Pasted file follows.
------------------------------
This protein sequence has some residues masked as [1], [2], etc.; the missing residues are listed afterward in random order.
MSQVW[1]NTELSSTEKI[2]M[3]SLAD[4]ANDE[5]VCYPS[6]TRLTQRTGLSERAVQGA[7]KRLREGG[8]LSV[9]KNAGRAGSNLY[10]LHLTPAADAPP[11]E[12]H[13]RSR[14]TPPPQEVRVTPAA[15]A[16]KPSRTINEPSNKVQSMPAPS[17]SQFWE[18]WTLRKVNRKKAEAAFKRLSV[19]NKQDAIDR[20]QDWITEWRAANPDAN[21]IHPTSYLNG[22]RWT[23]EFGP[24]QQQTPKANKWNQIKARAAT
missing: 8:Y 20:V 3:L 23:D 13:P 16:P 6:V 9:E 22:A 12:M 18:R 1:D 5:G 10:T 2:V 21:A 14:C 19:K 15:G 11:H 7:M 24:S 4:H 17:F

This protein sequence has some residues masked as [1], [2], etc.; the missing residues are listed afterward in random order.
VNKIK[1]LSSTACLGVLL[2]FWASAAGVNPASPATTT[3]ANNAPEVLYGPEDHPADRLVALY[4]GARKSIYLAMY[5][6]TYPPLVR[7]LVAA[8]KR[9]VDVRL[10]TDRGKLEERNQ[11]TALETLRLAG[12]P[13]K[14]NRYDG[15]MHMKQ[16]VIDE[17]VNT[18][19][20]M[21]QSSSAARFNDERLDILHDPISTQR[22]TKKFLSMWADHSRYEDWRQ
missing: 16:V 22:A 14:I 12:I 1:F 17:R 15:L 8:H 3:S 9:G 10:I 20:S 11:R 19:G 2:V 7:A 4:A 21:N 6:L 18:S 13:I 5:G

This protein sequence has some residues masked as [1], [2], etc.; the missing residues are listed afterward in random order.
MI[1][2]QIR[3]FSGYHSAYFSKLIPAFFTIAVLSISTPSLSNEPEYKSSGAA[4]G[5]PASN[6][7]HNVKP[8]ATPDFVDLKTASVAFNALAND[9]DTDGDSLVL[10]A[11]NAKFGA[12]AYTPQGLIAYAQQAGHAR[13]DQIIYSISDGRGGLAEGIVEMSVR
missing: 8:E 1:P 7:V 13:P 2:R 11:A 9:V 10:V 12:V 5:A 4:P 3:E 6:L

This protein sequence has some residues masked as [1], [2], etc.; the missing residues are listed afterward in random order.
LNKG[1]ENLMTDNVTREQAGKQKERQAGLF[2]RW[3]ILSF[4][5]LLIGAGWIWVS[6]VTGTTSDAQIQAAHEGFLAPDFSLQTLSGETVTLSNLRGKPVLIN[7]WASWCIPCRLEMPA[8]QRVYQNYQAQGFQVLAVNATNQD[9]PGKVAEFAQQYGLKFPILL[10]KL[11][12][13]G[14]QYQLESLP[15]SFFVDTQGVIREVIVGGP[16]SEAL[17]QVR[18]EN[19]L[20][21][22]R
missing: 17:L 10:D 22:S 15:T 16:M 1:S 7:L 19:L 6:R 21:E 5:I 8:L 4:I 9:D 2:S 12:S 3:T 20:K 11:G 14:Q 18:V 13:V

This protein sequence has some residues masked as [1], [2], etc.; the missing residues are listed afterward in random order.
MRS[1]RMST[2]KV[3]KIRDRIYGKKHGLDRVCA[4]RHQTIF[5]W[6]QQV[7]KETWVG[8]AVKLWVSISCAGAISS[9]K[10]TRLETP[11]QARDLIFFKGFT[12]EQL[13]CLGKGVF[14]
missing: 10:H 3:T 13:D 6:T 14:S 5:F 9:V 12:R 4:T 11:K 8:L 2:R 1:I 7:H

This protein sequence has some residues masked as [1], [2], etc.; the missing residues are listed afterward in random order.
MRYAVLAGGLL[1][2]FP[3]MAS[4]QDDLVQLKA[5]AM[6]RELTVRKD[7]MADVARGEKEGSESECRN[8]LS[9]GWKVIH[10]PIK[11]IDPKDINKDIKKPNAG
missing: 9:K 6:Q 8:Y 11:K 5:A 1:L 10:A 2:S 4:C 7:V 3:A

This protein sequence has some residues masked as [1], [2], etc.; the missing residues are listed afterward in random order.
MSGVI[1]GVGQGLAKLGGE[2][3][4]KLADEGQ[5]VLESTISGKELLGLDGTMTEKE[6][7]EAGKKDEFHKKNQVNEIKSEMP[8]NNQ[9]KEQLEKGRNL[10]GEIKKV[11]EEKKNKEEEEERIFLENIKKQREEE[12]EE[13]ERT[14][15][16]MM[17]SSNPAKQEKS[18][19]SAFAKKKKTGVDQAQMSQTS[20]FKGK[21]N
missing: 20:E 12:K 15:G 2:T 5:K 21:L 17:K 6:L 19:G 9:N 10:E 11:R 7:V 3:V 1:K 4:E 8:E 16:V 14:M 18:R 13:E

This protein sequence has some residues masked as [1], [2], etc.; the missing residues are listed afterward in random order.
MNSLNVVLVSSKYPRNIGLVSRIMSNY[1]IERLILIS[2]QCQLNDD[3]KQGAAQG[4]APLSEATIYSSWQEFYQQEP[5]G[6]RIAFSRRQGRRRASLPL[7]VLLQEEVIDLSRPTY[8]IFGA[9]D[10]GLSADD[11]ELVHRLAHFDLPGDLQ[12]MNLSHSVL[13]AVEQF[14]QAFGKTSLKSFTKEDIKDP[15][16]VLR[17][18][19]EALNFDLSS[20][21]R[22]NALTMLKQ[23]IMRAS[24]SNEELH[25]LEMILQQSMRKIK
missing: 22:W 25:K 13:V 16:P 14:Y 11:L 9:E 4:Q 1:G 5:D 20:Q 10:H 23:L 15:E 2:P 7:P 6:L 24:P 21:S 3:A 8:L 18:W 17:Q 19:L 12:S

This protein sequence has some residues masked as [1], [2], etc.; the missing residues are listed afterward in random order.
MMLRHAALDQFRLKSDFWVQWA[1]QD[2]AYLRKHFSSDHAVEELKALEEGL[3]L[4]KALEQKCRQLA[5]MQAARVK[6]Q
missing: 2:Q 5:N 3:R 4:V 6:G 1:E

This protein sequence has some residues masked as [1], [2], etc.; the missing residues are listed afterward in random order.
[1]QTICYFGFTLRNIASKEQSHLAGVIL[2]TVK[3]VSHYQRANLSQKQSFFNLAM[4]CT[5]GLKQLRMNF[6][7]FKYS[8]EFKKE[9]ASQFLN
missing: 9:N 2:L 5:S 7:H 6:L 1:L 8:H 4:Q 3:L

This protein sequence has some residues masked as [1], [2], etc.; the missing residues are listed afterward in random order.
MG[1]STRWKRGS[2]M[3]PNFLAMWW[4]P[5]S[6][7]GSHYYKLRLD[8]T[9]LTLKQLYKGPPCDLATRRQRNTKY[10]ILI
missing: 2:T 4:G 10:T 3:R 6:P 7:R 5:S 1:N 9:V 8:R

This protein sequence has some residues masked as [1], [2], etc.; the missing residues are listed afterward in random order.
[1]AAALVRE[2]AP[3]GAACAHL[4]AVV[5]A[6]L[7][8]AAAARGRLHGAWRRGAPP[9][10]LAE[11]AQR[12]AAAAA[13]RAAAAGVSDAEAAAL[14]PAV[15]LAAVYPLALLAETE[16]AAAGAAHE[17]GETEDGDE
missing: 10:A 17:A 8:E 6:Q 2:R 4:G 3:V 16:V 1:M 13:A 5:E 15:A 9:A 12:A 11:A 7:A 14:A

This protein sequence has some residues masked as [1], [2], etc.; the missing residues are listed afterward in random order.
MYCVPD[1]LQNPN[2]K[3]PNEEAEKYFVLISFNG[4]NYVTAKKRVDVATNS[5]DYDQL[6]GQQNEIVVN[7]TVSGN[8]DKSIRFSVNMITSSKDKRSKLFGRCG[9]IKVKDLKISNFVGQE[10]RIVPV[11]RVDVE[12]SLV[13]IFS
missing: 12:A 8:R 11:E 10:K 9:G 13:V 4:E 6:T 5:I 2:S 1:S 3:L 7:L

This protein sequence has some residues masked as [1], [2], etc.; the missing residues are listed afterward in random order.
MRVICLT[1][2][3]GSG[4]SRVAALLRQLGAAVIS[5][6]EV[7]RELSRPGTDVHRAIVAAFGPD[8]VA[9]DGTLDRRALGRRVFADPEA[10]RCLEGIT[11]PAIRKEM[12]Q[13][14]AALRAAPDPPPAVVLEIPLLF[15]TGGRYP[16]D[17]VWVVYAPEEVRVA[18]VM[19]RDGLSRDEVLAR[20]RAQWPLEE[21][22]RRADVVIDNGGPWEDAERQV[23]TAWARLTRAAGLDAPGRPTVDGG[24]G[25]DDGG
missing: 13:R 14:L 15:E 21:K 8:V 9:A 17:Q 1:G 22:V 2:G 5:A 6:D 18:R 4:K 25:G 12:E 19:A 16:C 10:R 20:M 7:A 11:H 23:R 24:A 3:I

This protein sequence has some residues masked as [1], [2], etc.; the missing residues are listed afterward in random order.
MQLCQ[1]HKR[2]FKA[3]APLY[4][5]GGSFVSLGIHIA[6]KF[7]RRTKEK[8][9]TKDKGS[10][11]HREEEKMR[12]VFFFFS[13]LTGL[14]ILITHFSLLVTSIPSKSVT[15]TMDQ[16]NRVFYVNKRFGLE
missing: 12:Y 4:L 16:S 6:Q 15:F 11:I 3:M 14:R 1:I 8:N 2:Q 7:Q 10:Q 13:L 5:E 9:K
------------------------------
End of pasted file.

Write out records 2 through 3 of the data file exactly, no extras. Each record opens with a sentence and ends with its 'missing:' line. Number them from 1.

This protein sequence has some residues masked as [1], [2], etc.; the missing residues are listed afterward in random order.
VNKIK[1]LSSTACLGVLL[2]FWASAAGVNPASPATTT[3]ANNAPEVLYGPEDHPADRLVALY[4]GARKSIYLAMY[5][6]TYPPLVR[7]LVAA[8]KR[9]VDVRL[10]TDRGKLEERNQ[11]TALETLRLAG[12]P[13]K[14]NRYDG[15]MHMKQ[16]VIDE[17]VNT[18][19][20]M[21]QSSSAARFNDERLDILHDPISTQR[22]TKKFLSMWADHSRYEDWRQ
missing: 16:V 22:A 14:I 12:I 1:F 17:R 15:L 8:H 3:S 9:G 10:I 20:S 11:R 19:G 2:V 7:A 4:A 21:N 6:L 18:S 13:I 5:G

This protein sequence has some residues masked as [1], [2], etc.; the missing residues are listed afterward in random order.
MI[1][2]QIR[3]FSGYHSAYFSKLIPAFFTIAVLSISTPSLSNEPEYKSSGAA[4]G[5]PASN[6][7]HNVKP[8]ATPDFVDLKTASVAFNALAND[9]DTDGDSLVL[10]A[11]NAKFGA[12]AYTPQGLIAYAQQAGHAR[13]DQIIYSISDGRGGLAEGIVEMSVR
missing: 8:E 1:P 7:V 13:P 2:R 11:A 9:V 10:V 12:V 5:A 4:P 3:E 6:L